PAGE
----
Only five students are taking the University of Montana’s intermediate Hindi language class. Three others are in the beginning section.
UM says the Hindi program and others like it are helping prepare its students to become engaged global citizens.
What the Hindi students lack in numbers, they more than make up for with their engagement and enthusiasm:
This marks the second year Hindi has been taught at the University of Montana.
UM is one of only four universities in the nation to which the Fullbright Educational Exchange program has allotted Hindi instructors from India. Ruth Vanita led the charge for the Fulbright partnership.
Vanita directs both UM’s Liberal Studies and South and Southeast Asia Studies programs:
"Hindi has been declared one of the critical languages by the U.S State Department. I think jobs will open up/are opening up for translating from Hindi. Hindi is the third most widely spoken language in the world. So, Hindi is a very important language which is not taught enough. There are a lot of possibilities in Hindi for, say, if you are a business major or a journalism major – it’s very useful to know Hindi if you go to India."
Fulbright Fellow Surbhi Jain is teaching the beginning and intermediate Hindi classes at UM this year.
The 25-year-old is from the northern Indian state of Uttar Pradesh. Jain’s father served in the Indian Air Force, which means Jain’s family was constantly moving. She’s lived all over India and describes it as an incredibly diverse nation.
“Mostly in India you say “Unity in Diversity." As you move you find lots of differences in people’s culture and their language. That’s very, very rare – and very precious to India.”
Jain says her students seem genuinely excited to learn more about India and Hindi:
"They want to travel to India. All of them have this vision that, 'We are going to India some day and that’s why we’re learning the language.' That’s really exciting because that bring a passion in them that they’re trying to learn, they’re trying to speak. The enthusiasm which we have in our students is really nice."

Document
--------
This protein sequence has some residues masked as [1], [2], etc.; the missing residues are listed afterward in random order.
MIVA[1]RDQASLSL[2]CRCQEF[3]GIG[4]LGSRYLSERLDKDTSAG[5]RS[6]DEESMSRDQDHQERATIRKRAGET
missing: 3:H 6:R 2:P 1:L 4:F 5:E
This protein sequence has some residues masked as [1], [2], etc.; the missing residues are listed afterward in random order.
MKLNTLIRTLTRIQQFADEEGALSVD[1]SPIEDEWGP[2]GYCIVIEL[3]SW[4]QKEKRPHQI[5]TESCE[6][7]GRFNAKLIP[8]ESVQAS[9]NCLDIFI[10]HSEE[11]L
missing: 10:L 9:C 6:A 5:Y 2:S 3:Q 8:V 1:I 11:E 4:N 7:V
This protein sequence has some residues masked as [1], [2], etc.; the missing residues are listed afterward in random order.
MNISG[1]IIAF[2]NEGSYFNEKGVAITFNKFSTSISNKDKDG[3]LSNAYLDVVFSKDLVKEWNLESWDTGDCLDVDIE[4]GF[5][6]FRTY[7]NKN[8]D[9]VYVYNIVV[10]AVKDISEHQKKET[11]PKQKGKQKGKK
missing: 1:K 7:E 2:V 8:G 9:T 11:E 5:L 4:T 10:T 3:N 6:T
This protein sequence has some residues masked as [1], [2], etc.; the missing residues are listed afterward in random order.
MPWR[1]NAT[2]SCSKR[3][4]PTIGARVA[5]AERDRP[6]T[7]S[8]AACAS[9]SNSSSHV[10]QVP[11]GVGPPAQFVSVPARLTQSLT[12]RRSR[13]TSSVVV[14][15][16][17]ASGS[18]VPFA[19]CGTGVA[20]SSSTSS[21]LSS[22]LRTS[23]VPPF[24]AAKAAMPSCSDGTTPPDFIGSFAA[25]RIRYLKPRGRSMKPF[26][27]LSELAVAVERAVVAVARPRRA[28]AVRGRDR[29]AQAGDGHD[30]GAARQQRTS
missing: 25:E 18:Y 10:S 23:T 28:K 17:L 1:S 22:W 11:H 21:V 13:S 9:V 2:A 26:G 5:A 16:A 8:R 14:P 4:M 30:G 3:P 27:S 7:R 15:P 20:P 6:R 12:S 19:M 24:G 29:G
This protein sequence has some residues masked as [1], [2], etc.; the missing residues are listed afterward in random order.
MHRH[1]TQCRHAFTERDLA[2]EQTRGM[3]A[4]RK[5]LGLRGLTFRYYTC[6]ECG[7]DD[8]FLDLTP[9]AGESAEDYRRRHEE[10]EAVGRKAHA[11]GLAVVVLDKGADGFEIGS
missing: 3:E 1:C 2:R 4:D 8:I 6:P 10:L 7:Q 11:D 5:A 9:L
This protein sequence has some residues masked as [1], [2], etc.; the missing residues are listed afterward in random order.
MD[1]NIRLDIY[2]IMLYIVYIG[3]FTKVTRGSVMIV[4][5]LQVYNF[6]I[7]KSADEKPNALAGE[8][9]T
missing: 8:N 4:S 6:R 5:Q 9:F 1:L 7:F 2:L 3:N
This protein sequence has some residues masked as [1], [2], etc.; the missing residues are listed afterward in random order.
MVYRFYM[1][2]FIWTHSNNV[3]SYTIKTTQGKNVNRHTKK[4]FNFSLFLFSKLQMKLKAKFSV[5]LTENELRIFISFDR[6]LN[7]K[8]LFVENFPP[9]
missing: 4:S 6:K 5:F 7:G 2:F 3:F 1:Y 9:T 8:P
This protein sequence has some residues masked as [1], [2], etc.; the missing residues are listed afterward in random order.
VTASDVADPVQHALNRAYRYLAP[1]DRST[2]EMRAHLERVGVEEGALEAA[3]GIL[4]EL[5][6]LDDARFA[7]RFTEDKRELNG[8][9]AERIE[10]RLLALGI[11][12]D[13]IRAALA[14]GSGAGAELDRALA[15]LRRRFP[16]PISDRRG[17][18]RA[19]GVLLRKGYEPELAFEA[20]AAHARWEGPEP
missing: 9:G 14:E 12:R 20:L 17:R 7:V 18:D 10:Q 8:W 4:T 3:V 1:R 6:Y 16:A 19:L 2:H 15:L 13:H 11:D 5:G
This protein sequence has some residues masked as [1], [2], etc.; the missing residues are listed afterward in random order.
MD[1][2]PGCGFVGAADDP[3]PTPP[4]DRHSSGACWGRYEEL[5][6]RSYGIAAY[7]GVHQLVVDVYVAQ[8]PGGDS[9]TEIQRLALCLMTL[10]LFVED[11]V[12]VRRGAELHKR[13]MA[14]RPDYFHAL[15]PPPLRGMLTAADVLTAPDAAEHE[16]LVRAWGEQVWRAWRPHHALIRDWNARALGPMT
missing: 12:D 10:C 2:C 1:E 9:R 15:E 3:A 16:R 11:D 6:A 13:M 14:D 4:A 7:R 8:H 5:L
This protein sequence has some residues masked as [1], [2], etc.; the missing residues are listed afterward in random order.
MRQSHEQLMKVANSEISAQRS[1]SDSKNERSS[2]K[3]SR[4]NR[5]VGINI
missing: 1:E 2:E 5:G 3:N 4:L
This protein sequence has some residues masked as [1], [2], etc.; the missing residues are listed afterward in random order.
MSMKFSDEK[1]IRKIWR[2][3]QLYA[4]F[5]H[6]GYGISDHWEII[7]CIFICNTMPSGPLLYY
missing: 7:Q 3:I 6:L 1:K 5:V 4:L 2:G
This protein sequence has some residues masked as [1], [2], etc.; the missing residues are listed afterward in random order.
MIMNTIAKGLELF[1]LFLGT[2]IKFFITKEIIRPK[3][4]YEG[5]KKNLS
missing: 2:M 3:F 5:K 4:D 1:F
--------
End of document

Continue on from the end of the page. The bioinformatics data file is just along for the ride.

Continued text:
"My name is Brandon Fullbrook. In this class and among the Indian community I usually go by Keshav."
Fullbrook – or Keshav — says he’s always been fascinated by world culture and religions.
He’s particularly intrigued by the Hindu faith which he credits with enriching his life.
Fullbrook is grateful the University of Montana offers him an opportunity to study Hindi, a language he says he’s passionate about.
"It’s something that I enjoy spending a lot of time on, and a lot of time trying to figure out, work on and perfect to the best of my ability. With the goal of going to India one day - English is very prevalent there – but being able to step outside of that and take a step deeper into the local culture there in many regions, I think Hindi would be essential for that."
Adelheid Cassidy agrees. The 24-year-old University of Montana psychology major hopes to one-day work overseas – perhaps somewhere in Southeast Asia.
"I’m particularly interested in human trafficking. There’s certainly a lot of it that goes on in the United States, but it’s a global phenomenon. It’s certainly an issue in southeast Asia. That’s why I’m gravitating towards that area."
University of Montana President Royce Engstrom acknowledged in his State of the University address last month that the school will focus more on specific job training programs.
At the same time, he reasserted the importance of liberal arts and sciences:
"Those disciplines will remain at our core and they will be the focus of continual intense investigation and intense development as we go forward."
Liberal Studies Director Ruth Vanita says a Hindi course dovetails perfectly with those stated mission goals.
"A liberal arts education gives you a general base of knowledge about the world, particularly in our program where we teach both Asia and Europe. That’s an invaluable knowledge base which you can use in anything; say if you’re working in global health, or whatever you may be working in. I also argue that you get a particular kind of joy from reading and art and literature that you don’t get anywhere else that stands you in very good stead throughout your life."
Hindi student Adelheid Cassidy is glad UM now has more language studies classes than ever before:
"Other than German or French or Spanish. I think we need to have more options because the world is very big, and to have the option to be like, ‘Oh, I get to learn Hindi or I get to learn Mandarin or Japanese.’ These are all very important places in the world and I think their languages should be known."
Professor Surbhi Jain will be teaching beginning and intermediate Hindi though spring semester. Ruth Vanita hopes word of mouth will spread about the Hindi course.
She says declining enrollment throughout UM – the College of Humanities and Sciences in particular – has contributed to the particularly small class sizes this semester.
She’d like to see 10 to 12 students in both the beginning and intermediate courses.
Vanita says once more students find out that the U.S. government is eager to hire people who speak critical languages, of which Hindi is one, she thinks interest in the courses will grow.